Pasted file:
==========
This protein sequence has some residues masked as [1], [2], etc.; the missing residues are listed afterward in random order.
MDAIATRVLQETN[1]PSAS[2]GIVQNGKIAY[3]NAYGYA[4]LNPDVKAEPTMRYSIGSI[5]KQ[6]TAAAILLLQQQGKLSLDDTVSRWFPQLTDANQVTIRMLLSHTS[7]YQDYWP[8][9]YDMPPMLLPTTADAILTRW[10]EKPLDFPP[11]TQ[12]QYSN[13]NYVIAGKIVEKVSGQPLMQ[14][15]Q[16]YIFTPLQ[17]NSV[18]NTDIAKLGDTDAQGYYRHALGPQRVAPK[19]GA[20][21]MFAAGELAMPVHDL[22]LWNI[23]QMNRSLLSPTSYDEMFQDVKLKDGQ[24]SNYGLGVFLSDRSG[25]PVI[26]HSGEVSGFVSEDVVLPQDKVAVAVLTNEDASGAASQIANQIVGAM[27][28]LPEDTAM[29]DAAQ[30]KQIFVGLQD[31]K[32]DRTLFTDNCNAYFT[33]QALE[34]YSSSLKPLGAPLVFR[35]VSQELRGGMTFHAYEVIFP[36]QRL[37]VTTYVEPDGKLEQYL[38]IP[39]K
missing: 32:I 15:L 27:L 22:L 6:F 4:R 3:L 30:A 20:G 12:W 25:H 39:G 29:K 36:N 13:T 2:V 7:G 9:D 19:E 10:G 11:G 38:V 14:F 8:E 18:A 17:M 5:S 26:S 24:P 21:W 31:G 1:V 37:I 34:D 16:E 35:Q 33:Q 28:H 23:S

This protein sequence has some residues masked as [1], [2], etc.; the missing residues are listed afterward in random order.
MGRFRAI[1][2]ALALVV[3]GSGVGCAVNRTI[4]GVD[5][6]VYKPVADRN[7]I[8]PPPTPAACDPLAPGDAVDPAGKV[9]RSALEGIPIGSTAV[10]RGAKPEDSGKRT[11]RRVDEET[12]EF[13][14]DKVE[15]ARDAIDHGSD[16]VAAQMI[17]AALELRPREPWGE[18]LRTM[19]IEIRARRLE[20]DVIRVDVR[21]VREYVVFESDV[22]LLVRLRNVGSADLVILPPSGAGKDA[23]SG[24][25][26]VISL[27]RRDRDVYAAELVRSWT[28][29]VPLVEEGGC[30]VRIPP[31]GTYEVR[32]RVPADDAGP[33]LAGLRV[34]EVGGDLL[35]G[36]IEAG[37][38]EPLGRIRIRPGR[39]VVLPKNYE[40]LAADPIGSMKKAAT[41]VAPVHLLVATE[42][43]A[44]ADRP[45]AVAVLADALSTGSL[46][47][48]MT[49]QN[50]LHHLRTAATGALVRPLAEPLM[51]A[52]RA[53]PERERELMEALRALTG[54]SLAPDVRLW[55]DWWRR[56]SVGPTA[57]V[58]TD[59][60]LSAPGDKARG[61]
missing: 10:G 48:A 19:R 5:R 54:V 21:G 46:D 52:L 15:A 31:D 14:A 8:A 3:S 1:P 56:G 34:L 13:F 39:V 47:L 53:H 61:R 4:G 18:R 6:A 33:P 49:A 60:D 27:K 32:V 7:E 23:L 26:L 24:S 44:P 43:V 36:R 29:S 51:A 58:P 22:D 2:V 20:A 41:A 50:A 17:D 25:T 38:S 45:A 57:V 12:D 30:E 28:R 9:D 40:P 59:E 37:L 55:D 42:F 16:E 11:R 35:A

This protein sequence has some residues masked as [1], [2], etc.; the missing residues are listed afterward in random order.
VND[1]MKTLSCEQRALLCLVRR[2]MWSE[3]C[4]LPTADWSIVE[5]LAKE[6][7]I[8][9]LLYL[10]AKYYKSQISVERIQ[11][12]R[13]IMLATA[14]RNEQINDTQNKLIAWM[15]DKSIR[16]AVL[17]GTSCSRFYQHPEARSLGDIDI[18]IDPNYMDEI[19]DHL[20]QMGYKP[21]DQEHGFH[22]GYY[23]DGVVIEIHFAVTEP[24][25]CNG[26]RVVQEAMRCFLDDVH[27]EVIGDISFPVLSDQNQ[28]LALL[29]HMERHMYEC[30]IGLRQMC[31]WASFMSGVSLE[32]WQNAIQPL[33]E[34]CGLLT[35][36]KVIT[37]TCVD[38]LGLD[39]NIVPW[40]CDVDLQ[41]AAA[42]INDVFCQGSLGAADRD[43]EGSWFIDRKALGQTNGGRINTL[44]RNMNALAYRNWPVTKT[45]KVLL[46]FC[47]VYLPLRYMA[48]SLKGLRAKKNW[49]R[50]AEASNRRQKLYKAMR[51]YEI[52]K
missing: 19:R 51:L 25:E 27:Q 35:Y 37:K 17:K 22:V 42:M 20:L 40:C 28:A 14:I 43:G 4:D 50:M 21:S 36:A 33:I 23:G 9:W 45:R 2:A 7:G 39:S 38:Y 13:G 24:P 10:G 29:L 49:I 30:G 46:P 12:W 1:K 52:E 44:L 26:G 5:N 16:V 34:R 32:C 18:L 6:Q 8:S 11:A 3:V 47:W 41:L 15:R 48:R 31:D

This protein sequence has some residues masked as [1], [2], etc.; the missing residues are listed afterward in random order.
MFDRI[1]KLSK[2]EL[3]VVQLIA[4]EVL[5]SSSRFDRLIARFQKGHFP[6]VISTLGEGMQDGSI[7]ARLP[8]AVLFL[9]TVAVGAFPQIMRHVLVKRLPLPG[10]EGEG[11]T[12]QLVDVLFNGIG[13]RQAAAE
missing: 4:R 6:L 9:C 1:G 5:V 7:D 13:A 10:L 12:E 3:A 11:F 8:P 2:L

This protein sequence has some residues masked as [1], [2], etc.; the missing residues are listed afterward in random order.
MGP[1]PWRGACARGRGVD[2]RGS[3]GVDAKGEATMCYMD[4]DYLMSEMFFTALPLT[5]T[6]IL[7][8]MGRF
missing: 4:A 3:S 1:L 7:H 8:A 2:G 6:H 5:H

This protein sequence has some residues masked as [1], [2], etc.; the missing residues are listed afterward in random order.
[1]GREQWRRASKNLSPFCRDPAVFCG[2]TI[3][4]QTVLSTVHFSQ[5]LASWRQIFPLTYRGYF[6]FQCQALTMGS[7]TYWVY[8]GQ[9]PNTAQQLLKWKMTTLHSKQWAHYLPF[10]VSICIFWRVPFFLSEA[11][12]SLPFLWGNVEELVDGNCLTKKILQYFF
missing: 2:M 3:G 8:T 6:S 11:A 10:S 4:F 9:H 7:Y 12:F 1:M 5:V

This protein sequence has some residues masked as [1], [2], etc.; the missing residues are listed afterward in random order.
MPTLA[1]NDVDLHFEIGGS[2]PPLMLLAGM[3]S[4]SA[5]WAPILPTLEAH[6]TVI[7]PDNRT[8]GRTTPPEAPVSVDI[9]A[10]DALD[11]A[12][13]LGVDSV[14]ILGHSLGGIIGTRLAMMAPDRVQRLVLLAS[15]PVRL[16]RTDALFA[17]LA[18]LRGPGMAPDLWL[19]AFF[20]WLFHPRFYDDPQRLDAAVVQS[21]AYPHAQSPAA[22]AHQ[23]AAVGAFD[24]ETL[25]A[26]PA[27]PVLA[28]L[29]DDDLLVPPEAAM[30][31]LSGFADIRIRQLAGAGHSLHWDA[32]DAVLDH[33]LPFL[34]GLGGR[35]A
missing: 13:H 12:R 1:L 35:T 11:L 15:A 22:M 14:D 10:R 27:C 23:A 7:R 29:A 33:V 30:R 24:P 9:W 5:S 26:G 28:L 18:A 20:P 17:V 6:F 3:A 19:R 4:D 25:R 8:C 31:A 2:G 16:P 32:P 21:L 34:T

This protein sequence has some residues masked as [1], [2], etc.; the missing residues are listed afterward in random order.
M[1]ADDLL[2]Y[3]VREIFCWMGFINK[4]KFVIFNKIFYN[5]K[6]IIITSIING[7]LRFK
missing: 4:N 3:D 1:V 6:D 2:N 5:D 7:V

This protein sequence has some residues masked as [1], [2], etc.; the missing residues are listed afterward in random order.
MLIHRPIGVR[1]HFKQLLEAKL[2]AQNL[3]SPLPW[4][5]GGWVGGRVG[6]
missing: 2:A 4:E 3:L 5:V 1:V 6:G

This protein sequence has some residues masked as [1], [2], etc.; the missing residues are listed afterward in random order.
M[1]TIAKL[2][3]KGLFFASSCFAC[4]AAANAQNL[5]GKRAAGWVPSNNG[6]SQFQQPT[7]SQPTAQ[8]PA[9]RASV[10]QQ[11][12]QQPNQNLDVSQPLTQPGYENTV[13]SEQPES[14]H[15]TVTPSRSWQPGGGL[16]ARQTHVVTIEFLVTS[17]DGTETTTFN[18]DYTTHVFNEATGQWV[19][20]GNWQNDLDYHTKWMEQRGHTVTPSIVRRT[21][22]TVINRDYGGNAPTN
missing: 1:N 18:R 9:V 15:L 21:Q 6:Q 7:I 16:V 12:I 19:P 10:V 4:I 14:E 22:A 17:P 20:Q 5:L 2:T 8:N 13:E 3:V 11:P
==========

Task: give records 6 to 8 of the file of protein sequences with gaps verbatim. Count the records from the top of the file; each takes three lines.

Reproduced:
This protein sequence has some residues masked as [1], [2], etc.; the missing residues are listed afterward in random order.
[1]GREQWRRASKNLSPFCRDPAVFCG[2]TI[3][4]QTVLSTVHFSQ[5]LASWRQIFPLTYRGYF[6]FQCQALTMGS[7]TYWVY[8]GQ[9]PNTAQQLLKWKMTTLHSKQWAHYLPF[10]VSICIFWRVPFFLSEA[11][12]SLPFLWGNVEELVDGNCLTKKILQYFF
missing: 2:M 3:G 8:T 6:S 11:A 10:S 4:F 9:H 7:Y 12:F 1:M 5:V

This protein sequence has some residues masked as [1], [2], etc.; the missing residues are listed afterward in random order.
MPTLA[1]NDVDLHFEIGGS[2]PPLMLLAGM[3]S[4]SA[5]WAPILPTLEAH[6]TVI[7]PDNRT[8]GRTTPPEAPVSVDI[9]A[10]DALD[11]A[12][13]LGVDSV[14]ILGHSLGGIIGTRLAMMAPDRVQRLVLLAS[15]PVRL[16]RTDALFA[17]LA[18]LRGPGMAPDLWL[19]AFF[20]WLFHPRFYDDPQRLDAAVVQS[21]AYPHAQSPAA[22]AHQ[23]AAVGAFD[24]ETL[25]A[26]PA[27]PVLA[28]L[29]DDDLLVPPEAAM[30][31]LSGFADIRIRQLAGAGHSLHWDA[32]DAVLDH[33]LPFL[34]GLGGR[35]A
missing: 13:H 12:R 1:L 35:T 11:L 15:A 22:M 14:D 10:R 27:C 23:A 7:R 29:A 33:V 30:R 24:P 9:W 5:S 26:G 28:L 18:A 20:P 17:V 6:F 3:A 19:R 4:D 25:R 8:C 31:A 2:G 16:P 32:P 21:L 34:T

This protein sequence has some residues masked as [1], [2], etc.; the missing residues are listed afterward in random order.
M[1]ADDLL[2]Y[3]VREIFCWMGFINK[4]KFVIFNKIFYN[5]K[6]IIITSIING[7]LRFK
missing: 4:N 3:D 1:V 6:D 2:N 5:D 7:V